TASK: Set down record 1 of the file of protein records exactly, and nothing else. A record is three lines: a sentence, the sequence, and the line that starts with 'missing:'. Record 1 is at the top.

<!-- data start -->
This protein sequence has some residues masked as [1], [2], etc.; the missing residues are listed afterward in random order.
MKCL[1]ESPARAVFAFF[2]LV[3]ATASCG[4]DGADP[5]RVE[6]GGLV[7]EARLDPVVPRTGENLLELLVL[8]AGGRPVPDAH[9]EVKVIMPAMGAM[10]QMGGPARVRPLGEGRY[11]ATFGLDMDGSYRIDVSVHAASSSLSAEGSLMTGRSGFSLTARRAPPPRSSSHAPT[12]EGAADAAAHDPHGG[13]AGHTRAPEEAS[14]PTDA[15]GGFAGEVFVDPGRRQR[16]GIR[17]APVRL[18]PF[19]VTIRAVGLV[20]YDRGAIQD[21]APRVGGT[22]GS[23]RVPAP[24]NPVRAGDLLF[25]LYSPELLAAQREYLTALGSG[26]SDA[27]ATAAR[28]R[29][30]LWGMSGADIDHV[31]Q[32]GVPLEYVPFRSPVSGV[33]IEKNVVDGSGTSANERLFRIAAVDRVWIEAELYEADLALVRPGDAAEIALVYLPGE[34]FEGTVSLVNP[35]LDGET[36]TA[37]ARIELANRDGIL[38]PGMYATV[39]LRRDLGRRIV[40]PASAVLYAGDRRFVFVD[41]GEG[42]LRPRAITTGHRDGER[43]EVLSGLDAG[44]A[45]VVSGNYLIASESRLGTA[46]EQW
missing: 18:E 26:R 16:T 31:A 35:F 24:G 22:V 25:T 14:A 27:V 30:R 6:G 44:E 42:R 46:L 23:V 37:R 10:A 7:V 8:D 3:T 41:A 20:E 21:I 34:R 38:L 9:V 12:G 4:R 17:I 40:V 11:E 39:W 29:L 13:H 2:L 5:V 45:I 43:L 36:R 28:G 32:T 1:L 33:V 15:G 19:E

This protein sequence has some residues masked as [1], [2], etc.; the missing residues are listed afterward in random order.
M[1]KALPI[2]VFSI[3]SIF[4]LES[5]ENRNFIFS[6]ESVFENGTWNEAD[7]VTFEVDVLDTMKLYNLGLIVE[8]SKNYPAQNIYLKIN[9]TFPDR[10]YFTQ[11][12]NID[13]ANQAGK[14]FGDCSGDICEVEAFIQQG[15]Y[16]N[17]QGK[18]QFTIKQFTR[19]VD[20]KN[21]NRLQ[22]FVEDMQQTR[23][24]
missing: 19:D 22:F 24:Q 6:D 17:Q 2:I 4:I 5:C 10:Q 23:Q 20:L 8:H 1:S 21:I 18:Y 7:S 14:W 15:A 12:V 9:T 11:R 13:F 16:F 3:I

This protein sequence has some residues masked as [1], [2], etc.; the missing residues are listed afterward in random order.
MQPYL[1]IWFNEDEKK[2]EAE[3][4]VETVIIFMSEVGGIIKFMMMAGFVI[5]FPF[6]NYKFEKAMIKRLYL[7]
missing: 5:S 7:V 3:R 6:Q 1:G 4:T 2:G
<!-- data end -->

This protein sequence has some residues masked as [1], [2], etc.; the missing residues are listed afterward in random order.
MKCL[1]ESPARAVFAFF[2]LV[3]ATASCG[4]DGADP[5]RVE[6]GGLV[7]EARLDPVVPRTGENLLELLVL[8]AGGRPVPDAH[9]EVKVIMPAMGAM[10]QMGGPARVRPLGEGRY[11]ATFGLDMDGSYRIDVSVHAASSSLSAEGSLMTGRSGFSLTARRAPPPRSSSHAPT[12]EGAADAAAHDPHGG[13]AGHTRAPEEAS[14]PTDA[15]GGFAGEVFVDPGRRQR[16]GIR[17]APVRL[18]PF[19]VTIRAVGLV[20]YDRGAIQD[21]APRVGGT[22]GS[23]RVPAP[24]NPVRAGDLLF[25]LYSPELLAAQREYLTALGSG[26]SDA[27]ATAAR[28]R[29][30]LWGMSGADIDHV[31]Q[32]GVPLEYVPFRSPVSGV[33]IEKNVVDGSGTSANERLFRIAAVDRVWIEAELYEADLALVRPGDAAEIALVYLPGE[34]FEGTVSLVNP[35]LDGET[36]TA[37]ARIELANRDGIL[38]PGMYATV[39]LRRDLGRRIV[40]PASAVLYAGDRRFVFVD[41]GEG[42]LRPRAITTGHRDGER[43]EVLSGLDAG[44]A[45]VVSGNYLIASESRLGTA[46]EQW
missing: 18:E 26:R 16:T 31:A 35:F 24:G 22:V 25:T 14:A 27:V 30:R 6:G 44:E 42:R 46:L 23:V 37:R 10:A 7:V 8:D 3:T 41:A 20:E 21:I 34:R 38:L 9:V 12:G 4:R 17:I 40:V 11:E 39:W 29:L 13:H 2:L 5:V 45:I 43:L 36:R 28:G 32:T 1:L 33:V 15:G 19:E